Image: 34 1/2 in. × 19 in. (87.6 × 48.3 cm)
Overall with mounting: 77 × 24 1/2 in. (195.6 × 62.2 cm)
Overall with knobs: 77 × 27 in. (195.6 × 68.6 cm)
Purchase, The Dillon Fund Gift and Friends of Asian Art Gifts, 1994
Not on view
A wind-tossed grapevine, heavy with ripening fruit, is rendered with masterfully fluent brush techniques. The sway of the serpentine branches is executed with strokes of changing speed and pressure to suggest both contour and volume in a technique known as “flying white” (in which areas of unpainted silk are left visible). The contrasting textures of the plump fruit and fragile leaves are achieved with carefully modulated tones of ink.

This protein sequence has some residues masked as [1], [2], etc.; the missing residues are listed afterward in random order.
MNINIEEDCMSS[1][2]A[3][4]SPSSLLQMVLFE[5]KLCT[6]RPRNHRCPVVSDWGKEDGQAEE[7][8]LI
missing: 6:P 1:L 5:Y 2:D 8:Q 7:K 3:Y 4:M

Along with the so-called Four Gentlemen (plum, bamboo, chrysanthemum, and orchid), the grapevine was a favored motif among literati painters of the Joseon dynasty. As a vehicle for displaying the artist’s calligraphic techniques and styles—a talent every scholarly gentleman was expected to possess—ink monochrome works of grapevines were considered a worthy part of the literati painter’s repertoire.
Marking: Three unidentified square seals in lower left corner, one partially trimmed at bottom border.
New York. The Metropolitan Museum of Art. "Maebyông," October 30, 2007–March 3, 2008.
New York. The Metropolitan Museum of Art. "Art of Korea: Buddhism and Buddhist Art," December 9, 2011–June 3, 2012.